Hayum said Isaac is skilled at freeing up unused or under-utilized space at the buildings, such as building out a mezzanine office floor.
Sources said the profits from Isaac’s Garment Business Drive his real estate deals. But he can also rely on a partner to chip in. Isaac’s frequent partners include Yadidi and Charles Aini, a real estate lawyer.
In these partnerships, Isaac likes to hold at least 50 percent of the equity, sources said. He refuses to syndicate his deals, and has been able to steadily refinance his buildings with major institutional lenders. He secured, for example, a $130 million refinancing of two Diamond District office buildings from Signature Bank in October 2015 and a $125 million refinancing of the Uniqlo-anchored mixed-use building in Soho from Wells Fargo in February 2016.
“Some of the less sexy stuff is where he cut his teeth,” said Jeff Schor, managing director at Wells Fargo, a lender to Isaac. “He scopes out low-quality, underutilized Garment District buildings and puts a little TLC in them.”
Coffee and cigarettes
Outside of news reports on Isaac’s deals and projects, details about the man himself are hard to come by. But sources who know the investor well have widely described him as an old school and blunt businessman, one who counts in French.
“You can convince him of very little,” said Meridian’s David Schechtman. “He has to feel on his own that there’s value.”
“Like any family-run business, it’s difficult for an outsider to penetrate,” Dashti added.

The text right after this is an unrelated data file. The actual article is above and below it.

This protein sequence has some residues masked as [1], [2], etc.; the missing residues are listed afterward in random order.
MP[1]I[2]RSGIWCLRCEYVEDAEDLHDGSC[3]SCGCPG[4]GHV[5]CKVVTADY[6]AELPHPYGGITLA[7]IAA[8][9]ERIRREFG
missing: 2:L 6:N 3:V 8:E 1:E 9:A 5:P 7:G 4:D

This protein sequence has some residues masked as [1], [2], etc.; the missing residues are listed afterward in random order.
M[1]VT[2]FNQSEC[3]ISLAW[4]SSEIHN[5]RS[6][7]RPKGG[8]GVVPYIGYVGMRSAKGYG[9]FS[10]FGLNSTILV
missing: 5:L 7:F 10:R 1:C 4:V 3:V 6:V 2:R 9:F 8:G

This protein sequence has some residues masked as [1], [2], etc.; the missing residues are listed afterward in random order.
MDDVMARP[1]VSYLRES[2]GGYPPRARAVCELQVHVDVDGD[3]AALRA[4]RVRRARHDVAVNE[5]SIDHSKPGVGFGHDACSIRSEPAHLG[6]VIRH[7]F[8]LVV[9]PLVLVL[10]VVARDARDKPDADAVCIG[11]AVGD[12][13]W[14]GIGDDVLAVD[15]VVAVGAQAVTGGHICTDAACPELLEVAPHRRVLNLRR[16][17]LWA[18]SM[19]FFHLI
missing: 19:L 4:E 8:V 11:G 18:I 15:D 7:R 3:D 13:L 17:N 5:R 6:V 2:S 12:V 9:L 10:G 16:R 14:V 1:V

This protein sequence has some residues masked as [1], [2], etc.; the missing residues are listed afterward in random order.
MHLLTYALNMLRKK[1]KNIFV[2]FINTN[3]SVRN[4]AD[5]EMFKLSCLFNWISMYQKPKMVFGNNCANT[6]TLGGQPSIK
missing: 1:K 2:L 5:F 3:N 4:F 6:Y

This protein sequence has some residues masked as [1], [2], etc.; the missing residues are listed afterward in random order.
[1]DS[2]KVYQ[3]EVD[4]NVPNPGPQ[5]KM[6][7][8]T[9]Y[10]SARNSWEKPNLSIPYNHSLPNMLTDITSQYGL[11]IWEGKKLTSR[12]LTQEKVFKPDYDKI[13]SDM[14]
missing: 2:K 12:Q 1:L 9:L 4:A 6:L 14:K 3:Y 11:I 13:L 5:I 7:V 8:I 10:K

An Orthodox Jew who alternates between the Talmud and the Discovery Channel, Isaac is, according to Hayum, “never more than a couple inches away from a coffee and a cigarette.” A father of four, he lives in Midwood among a close-knit community of Syrian Jewish real estate families such as the Hidarys, Sitts, Suttons and Gindis, and prepares the Thanksgiving turkey every year at home.
AB & Sons rarely does development and has scrapped office-to-luxury-residential conversions at 396 Broadway in Tribeca and the long-troubled 315 West 35th Street in the past. But by elevating his son Abraham’s role and tackling more development, Isaac is setting things up for the next stage of his business.
Last year, he formed a separate company with his sons called Patriarch Equities. Abraham took the lead on negotiating Patriarch’s $217.5 million purchase of the Affinia Manhattan NYC from Pebblebrook Hotel Trust. In partnership with Sioni and Highgate Holdings, the firm secured acquisition financing from Blackstone Group.
“We worked under a microscope because Highgate knows hotel financing better than anybody,” said Hayum, who added that Blackstone requested at least one in-person meeting with Isaac to close the deal.
Abraham, who is 25, works at the company part-time while studying at Benjamin Cardozo School of Law until he graduates in May. He would likely play a key role in making the skyscraper a reality.
The developers are now in negotiations with two prominent international architects, Christian de Portzamparc and Jean Nouvel, sources said. Neither architect could be reached for comment. The developers are also considering buying other buildings on the block to add to the tower’s size. But sources said there is still the chance that they might abandon the plans and sell the assemblage to another developer.
“Even during family time, his mind is racing,” said a source close to the family. “He’s crunching numbers and always trying to find something that’s not very visible.”